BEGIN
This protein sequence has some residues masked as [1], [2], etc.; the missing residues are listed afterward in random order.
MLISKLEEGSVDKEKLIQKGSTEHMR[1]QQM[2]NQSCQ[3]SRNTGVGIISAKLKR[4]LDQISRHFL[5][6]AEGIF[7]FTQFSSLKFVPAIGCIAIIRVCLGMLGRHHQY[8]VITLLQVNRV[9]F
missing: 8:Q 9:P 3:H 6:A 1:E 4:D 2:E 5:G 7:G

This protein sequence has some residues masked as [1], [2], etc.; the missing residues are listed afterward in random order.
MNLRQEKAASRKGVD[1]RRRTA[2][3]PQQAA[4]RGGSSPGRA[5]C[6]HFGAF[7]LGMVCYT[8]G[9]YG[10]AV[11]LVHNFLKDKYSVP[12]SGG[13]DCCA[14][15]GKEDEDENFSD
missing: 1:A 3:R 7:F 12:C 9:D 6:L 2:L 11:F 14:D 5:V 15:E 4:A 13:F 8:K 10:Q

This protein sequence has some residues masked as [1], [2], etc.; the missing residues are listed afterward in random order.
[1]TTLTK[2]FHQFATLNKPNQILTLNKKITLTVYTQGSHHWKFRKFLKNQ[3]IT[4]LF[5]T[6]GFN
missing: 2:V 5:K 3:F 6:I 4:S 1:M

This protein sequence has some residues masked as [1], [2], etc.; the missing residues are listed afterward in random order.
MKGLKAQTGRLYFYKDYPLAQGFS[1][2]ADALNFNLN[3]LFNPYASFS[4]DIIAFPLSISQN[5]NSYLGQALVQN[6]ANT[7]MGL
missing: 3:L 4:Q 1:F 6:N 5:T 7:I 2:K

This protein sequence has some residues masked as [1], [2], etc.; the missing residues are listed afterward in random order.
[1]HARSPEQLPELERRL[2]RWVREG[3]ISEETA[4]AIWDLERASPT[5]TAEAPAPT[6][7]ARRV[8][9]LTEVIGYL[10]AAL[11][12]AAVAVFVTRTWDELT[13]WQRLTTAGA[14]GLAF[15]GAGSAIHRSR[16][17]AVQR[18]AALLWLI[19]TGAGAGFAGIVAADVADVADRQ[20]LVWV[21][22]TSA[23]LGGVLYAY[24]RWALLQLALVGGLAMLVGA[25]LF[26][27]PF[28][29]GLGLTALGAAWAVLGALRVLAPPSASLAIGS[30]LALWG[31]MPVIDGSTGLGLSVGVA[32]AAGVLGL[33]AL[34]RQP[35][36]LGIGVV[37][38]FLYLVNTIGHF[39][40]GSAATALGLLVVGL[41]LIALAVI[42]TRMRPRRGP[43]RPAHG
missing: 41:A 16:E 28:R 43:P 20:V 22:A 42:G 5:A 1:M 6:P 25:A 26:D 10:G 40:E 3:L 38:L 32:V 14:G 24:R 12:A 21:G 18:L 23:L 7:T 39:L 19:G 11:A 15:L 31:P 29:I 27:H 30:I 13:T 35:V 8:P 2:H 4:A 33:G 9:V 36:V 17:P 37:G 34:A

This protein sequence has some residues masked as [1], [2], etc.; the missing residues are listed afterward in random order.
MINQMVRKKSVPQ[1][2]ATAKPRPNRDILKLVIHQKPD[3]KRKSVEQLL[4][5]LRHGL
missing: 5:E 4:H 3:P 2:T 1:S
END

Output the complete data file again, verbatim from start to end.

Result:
This protein sequence has some residues masked as [1], [2], etc.; the missing residues are listed afterward in random order.
MLISKLEEGSVDKEKLIQKGSTEHMR[1]QQM[2]NQSCQ[3]SRNTGVGIISAKLKR[4]LDQISRHFL[5][6]AEGIF[7]FTQFSSLKFVPAIGCIAIIRVCLGMLGRHHQY[8]VITLLQVNRV[9]F
missing: 8:Q 9:P 3:H 6:A 1:E 4:D 2:E 5:G 7:G

This protein sequence has some residues masked as [1], [2], etc.; the missing residues are listed afterward in random order.
MNLRQEKAASRKGVD[1]RRRTA[2][3]PQQAA[4]RGGSSPGRA[5]C[6]HFGAF[7]LGMVCYT[8]G[9]YG[10]AV[11]LVHNFLKDKYSVP[12]SGG[13]DCCA[14][15]GKEDEDENFSD
missing: 1:A 3:R 7:F 12:C 9:D 6:L 2:L 11:F 14:D 5:V 15:E 4:A 13:F 8:K 10:Q

This protein sequence has some residues masked as [1], [2], etc.; the missing residues are listed afterward in random order.
[1]TTLTK[2]FHQFATLNKPNQILTLNKKITLTVYTQGSHHWKFRKFLKNQ[3]IT[4]LF[5]T[6]GFN
missing: 2:V 5:K 3:F 6:I 4:S 1:M

This protein sequence has some residues masked as [1], [2], etc.; the missing residues are listed afterward in random order.
MKGLKAQTGRLYFYKDYPLAQGFS[1][2]ADALNFNLN[3]LFNPYASFS[4]DIIAFPLSISQN[5]NSYLGQALVQN[6]ANT[7]MGL
missing: 3:L 4:Q 1:F 6:N 5:T 7:I 2:K

This protein sequence has some residues masked as [1], [2], etc.; the missing residues are listed afterward in random order.
[1]HARSPEQLPELERRL[2]RWVREG[3]ISEETA[4]AIWDLERASPT[5]TAEAPAPT[6][7]ARRV[8][9]LTEVIGYL[10]AAL[11][12]AAVAVFVTRTWDELT[13]WQRLTTAGA[14]GLAF[15]GAGSAIHRSR[16][17]AVQR[18]AALLWLI[19]TGAGAGFAGIVAADVADVADRQ[20]LVWV[21][22]TSA[23]LGGVLYAY[24]RWALLQLALVGGLAMLVGA[25]LF[26][27]PF[28][29]GLGLTALGAAWAVLGALRVLAPPSASLAIGS[30]LALWG[31]MPVIDGSTGLGLSVGVA[32]AAGVLGL[33]AL[34]RQP[35][36]LGIGVV[37][38]FLYLVNTIGHF[39][40]GSAATALGLLVVGL[41]LIALAVI[42]TRMRPRRGP[43]RPAHG
missing: 41:A 16:E 28:R 43:P 20:V 22:A 42:G 5:A 1:M 6:P 25:A 26:D 10:G 40:E 3:L 38:L 32:V 14:G 24:R 12:A 21:G 18:L 23:L 7:T 39:L 19:G 11:A 15:L 31:P 29:I 27:H 30:I 13:T 35:V 8:P 2:H 4:A 33:G 9:V 36:V 17:P 37:G 34:A

This protein sequence has some residues masked as [1], [2], etc.; the missing residues are listed afterward in random order.
MINQMVRKKSVPQ[1][2]ATAKPRPNRDILKLVIHQKPD[3]KRKSVEQLL[4][5]LRHGL
missing: 5:E 4:H 3:P 2:T 1:S